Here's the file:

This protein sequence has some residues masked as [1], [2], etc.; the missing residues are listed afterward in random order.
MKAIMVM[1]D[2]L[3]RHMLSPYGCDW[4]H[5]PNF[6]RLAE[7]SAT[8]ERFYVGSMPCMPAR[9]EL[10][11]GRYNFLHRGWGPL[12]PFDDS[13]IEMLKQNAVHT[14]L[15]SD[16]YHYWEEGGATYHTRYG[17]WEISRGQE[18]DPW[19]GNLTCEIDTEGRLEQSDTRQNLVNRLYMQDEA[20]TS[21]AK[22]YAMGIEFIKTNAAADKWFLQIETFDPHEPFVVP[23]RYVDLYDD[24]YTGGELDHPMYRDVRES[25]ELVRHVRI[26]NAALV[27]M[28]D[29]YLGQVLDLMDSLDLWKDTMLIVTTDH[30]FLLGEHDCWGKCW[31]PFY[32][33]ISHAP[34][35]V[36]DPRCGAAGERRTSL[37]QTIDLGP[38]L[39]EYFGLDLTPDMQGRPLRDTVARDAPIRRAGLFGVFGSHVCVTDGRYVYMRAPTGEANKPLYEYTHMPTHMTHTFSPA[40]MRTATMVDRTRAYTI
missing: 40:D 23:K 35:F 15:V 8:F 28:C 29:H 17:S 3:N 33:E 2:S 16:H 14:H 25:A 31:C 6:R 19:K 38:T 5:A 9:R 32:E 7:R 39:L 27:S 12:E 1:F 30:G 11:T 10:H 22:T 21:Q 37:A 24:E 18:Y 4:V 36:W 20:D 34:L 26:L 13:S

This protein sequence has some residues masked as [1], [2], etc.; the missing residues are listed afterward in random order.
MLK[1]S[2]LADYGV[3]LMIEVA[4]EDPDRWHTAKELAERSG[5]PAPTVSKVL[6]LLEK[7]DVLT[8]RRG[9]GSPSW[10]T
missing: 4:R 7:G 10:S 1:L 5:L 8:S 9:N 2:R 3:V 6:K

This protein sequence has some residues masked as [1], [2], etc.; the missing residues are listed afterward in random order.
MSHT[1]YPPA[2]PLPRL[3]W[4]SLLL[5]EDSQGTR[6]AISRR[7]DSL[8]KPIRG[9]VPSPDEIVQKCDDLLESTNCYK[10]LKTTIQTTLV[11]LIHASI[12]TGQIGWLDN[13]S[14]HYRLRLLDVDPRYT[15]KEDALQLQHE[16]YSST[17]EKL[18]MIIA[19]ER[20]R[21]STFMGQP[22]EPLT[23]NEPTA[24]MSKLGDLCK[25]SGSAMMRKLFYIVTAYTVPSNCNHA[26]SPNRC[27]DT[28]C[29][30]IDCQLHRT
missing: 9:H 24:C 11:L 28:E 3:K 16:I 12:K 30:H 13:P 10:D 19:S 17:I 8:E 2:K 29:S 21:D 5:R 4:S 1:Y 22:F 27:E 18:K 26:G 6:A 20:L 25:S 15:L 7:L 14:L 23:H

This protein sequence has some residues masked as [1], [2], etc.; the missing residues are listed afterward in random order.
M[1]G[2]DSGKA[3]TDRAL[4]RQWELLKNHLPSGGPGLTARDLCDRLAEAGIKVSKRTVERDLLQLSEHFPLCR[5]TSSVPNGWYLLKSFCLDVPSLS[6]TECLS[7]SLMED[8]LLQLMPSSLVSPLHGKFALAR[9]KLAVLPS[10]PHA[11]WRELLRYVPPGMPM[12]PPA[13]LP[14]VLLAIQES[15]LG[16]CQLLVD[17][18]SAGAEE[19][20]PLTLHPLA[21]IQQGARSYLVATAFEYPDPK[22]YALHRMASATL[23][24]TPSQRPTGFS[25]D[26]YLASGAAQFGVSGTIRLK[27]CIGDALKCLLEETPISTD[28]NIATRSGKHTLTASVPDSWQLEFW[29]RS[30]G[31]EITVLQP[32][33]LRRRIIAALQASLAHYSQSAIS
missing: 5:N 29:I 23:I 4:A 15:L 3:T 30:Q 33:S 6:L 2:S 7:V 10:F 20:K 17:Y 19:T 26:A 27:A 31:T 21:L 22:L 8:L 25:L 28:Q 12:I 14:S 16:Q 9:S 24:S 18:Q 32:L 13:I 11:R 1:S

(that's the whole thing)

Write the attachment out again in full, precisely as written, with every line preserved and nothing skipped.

This protein sequence has some residues masked as [1], [2], etc.; the missing residues are listed afterward in random order.
MKAIMVM[1]D[2]L[3]RHMLSPYGCDW[4]H[5]PNF[6]RLAE[7]SAT[8]ERFYVGSMPCMPAR[9]EL[10][11]GRYNFLHRGWGPL[12]PFDDS[13]IEMLKQNAVHT[14]L[15]SD[16]YHYWEEGGATYHTRYG[17]WEISRGQE[18]DPW[19]GNLTCEIDTEGRLEQSDTRQNLVNRLYMQDEA[20]TS[21]AK[22]YAMGIEFIKTNAAADKWFLQIETFDPHEPFVVP[23]RYVDLYDD[24]YTGGELDHPMYRDVRES[25]ELVRHVRI[26]NAALV[27]M[28]D[29]YLGQVLDLMDSLDLWKDTMLIVTTDH[30]FLLGEHDCWGKCW[31]PFY[32][33]ISHAP[34][35]V[36]DPRCGAAGERRTSL[37]QTIDLGP[38]L[39]EYFGLDLTPDMQGRPLRDTVARDAPIRRAGLFGVFGSHVCVTDGRYVYMRAPTGEANKPLYEYTHMPTHMTHTFSPA[40]MRTATMVDRTRAYTI
missing: 40:D 23:K 35:F 15:V 8:F 28:C 29:H 17:S 3:N 33:E 2:S 16:H 14:H 25:A 31:C 6:R 19:K 38:T 5:A 9:R 32:E 7:R 39:L 27:S 12:E 1:F 30:G 11:T 10:H 22:T 21:Q 37:A 24:E 18:Y 4:V 36:W 20:D 34:L 26:L 13:S

This protein sequence has some residues masked as [1], [2], etc.; the missing residues are listed afterward in random order.
MLK[1]S[2]LADYGV[3]LMIEVA[4]EDPDRWHTAKELAERSG[5]PAPTVSKVL[6]LLEK[7]DVLT[8]RRG[9]GSPSW[10]T
missing: 4:R 7:G 10:S 1:L 5:L 8:S 9:N 2:R 3:V 6:K

This protein sequence has some residues masked as [1], [2], etc.; the missing residues are listed afterward in random order.
MSHT[1]YPPA[2]PLPRL[3]W[4]SLLL[5]EDSQGTR[6]AISRR[7]DSL[8]KPIRG[9]VPSPDEIVQKCDDLLESTNCYK[10]LKTTIQTTLV[11]LIHASI[12]TGQIGWLDN[13]S[14]HYRLRLLDVDPRYT[15]KEDALQLQHE[16]YSST[17]EKL[18]MIIA[19]ER[20]R[21]STFMGQP[22]EPLT[23]NEPTA[24]MSKLGDLCK[25]SGSAMMRKLFYIVTAYTVPSNCNHA[26]SPNRC[27]DT[28]C[29][30]IDCQLHRT
missing: 9:H 24:C 11:L 28:E 3:K 16:I 12:K 30:H 13:P 10:D 19:S 17:I 8:E 2:K 29:S 21:D 5:R 4:S 1:Y 22:F 27:E 18:K 26:G 6:A 20:L 25:S 15:L 7:L 14:L 23:H

This protein sequence has some residues masked as [1], [2], etc.; the missing residues are listed afterward in random order.
M[1]G[2]DSGKA[3]TDRAL[4]RQWELLKNHLPSGGPGLTARDLCDRLAEAGIKVSKRTVERDLLQLSEHFPLCR[5]TSSVPNGWYLLKSFCLDVPSLS[6]TECLS[7]SLMED[8]LLQLMPSSLVSPLHGKFALAR[9]KLAVLPS[10]PHA[11]WRELLRYVPPGMPM[12]PPA[13]LP[14]VLLAIQES[15]LG[16]CQLLVD[17][18]SAGAEE[19][20]PLTLHPLA[21]IQQGARSYLVATAFEYPDPK[22]YALHRMASATL[23][24]TPSQRPTGFS[25]D[26]YLASGAAQFGVSGTIRLK[27]CIGDALKCLLEETPISTD[28]NIATRSGKHTLTASVPDSWQLEFW[29]RS[30]G[31]EITVLQP[32][33]LRRRIIAALQASLAHYSQSAIS
missing: 5:N 29:I 23:I 4:A 15:L 3:T 30:Q 33:S 6:L 2:S 7:V 10:F 20:K 17:Y 19:T 26:A 27:A 31:T 21:L 22:L 8:L 25:L 28:Q 12:I 14:S 16:Q 9:S 24:S 18:Q 32:L 13:I 11:R 1:S